• Keep in mind that when the first A-bomb was developed as a defense against Nazism, moral objections and conscience of scientists and many others involved were lulled by assurances that everything would be over after production of a few bombs.
  • The human mind finds it difficult to comprehend the figure of 2,000 million victims. As they say, one death is death, but a million deaths are statistics. For us, physicians, life is the aim of our work and each death is a tragedy. As people constantly involved in the care of patients, we felt the urge to warn governments and peoples that the critical point has been passed: medicine will be unable to render even minimal assistance to the victims of a nuclear conflict — the wounded, the burned, the sick — including the population of the country which unleashes nuclear war.
  • Today we are talking not just about warring sides but about humanity at large. Any reasonable man finds it hard to believe that while hunger, diseases, social inequality, economic underdevelopment and illiteracy are in existence, hundreds of billions of dollars are wasted to feed the insatiable monster — the arms race.
  • Nuclear war, unless it is prevented, would lead to the extinction of life on Earth and possibly in the Universe. Can we take such a risk?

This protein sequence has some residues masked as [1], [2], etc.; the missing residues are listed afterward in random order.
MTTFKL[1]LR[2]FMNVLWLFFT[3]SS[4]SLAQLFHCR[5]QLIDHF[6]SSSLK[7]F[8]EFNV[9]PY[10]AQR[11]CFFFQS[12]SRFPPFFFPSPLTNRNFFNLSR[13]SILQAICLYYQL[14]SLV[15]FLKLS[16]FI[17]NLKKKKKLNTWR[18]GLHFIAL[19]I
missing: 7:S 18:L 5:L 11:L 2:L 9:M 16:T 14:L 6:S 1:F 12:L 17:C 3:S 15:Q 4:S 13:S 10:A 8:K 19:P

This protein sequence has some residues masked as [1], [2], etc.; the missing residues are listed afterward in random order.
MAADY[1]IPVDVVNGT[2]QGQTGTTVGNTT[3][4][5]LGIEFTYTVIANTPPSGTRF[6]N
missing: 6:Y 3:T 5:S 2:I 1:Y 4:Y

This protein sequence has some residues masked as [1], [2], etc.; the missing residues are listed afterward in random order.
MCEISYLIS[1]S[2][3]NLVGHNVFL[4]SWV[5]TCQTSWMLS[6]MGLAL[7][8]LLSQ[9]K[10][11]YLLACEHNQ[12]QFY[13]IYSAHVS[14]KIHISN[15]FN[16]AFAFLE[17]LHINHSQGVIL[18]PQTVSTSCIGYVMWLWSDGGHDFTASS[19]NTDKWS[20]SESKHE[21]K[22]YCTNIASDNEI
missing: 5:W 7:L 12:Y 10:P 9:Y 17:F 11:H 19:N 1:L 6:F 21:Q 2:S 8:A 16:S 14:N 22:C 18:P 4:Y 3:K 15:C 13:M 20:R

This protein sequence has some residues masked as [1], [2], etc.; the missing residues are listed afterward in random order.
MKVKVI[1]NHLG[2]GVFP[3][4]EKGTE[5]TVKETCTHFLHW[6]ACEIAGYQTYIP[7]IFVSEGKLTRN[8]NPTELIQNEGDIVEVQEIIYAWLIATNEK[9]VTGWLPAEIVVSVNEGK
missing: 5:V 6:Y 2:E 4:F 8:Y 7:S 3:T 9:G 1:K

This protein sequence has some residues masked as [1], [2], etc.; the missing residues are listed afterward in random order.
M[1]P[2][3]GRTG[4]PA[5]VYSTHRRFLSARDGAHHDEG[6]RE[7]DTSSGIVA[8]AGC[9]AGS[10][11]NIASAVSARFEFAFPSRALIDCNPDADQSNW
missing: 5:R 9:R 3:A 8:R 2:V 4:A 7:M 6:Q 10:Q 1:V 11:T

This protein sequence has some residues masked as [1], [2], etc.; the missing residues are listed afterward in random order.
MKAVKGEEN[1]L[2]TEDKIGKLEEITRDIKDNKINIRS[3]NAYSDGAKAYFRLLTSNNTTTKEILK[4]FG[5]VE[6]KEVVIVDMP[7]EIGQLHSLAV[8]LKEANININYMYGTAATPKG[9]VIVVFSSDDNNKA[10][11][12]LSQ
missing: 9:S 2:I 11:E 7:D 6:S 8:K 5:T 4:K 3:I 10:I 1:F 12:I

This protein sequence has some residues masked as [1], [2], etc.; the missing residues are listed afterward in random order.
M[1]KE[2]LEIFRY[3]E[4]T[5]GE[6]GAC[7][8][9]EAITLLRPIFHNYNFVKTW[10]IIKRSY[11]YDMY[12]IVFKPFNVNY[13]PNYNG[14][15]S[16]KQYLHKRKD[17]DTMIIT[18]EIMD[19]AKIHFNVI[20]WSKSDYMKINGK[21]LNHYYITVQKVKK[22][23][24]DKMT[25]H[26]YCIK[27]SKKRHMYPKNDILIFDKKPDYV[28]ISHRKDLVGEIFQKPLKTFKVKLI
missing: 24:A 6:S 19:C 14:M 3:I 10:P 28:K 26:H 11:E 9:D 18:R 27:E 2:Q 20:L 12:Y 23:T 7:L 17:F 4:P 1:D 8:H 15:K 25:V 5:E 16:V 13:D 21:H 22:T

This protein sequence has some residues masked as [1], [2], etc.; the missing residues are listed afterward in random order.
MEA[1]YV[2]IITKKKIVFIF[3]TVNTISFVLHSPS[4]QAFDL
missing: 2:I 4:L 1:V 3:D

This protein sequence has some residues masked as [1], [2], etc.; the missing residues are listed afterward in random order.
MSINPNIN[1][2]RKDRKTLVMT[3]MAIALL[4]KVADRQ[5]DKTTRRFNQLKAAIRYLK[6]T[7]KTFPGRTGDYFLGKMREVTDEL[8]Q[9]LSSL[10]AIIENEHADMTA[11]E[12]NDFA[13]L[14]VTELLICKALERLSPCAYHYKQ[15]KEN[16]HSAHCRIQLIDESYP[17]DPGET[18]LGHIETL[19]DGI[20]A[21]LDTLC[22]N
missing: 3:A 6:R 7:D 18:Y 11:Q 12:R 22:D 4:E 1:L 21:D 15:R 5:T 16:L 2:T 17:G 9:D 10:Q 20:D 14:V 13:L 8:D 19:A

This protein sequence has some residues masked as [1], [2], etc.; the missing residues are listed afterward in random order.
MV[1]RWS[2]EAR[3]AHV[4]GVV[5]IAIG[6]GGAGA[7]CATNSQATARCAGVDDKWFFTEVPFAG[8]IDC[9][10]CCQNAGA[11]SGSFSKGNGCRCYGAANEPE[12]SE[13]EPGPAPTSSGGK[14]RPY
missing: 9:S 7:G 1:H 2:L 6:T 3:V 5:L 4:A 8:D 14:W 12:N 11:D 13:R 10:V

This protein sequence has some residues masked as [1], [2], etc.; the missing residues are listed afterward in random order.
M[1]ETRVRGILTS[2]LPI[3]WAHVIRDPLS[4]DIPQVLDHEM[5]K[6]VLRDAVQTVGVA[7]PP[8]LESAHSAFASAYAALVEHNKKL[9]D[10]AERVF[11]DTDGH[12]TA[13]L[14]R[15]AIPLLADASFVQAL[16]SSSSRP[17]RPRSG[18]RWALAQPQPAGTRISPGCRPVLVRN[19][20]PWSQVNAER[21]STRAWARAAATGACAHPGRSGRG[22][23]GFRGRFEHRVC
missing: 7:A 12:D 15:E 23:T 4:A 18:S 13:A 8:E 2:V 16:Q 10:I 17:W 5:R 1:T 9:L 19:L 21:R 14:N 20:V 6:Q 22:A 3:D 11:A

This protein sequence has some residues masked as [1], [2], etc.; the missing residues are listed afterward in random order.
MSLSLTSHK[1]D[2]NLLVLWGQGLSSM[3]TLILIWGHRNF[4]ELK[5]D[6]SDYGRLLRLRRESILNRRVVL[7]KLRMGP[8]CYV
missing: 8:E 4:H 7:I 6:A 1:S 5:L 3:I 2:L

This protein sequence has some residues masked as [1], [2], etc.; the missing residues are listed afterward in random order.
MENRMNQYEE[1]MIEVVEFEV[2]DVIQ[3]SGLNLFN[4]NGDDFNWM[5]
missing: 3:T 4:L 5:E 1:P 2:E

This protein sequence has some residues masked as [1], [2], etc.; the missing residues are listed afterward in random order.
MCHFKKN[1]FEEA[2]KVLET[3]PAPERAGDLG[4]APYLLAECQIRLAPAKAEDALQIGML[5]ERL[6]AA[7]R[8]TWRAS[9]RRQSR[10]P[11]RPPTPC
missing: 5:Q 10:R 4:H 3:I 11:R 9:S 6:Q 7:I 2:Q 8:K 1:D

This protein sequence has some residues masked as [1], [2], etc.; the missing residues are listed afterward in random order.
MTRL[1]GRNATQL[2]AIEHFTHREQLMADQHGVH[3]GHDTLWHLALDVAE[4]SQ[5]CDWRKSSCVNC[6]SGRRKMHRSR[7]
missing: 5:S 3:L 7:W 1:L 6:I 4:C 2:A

In our medical practice when we deal with a critical patient in order to save him, we mobilize all our energies and knowledge, sacrifice part of our hearts and enlist the cooperation of our most experienced colleagues. Today we face a seriously ill humanity, torn apart by distrust and fear of nuclear war. To save it we must arouse the conscience of the world's peoples, cultivate hatred for nuclear weapons, repudiate egoism and chauvinism, and create favorable atmosphere of trust. In the nuclear age we are all interdependent. The Earth is our only common home which we cannot abandon. The new suicidal situation calls for the new thinking. We must convince those who take political decisions.
    Our professional duty is to protect life on Earth. True to the Hippocratic Oath, physicians will dedicate their knowledge, their hearts and their lives to the happiness of their patients and the well-being of the peoples of the world.

External links[edit]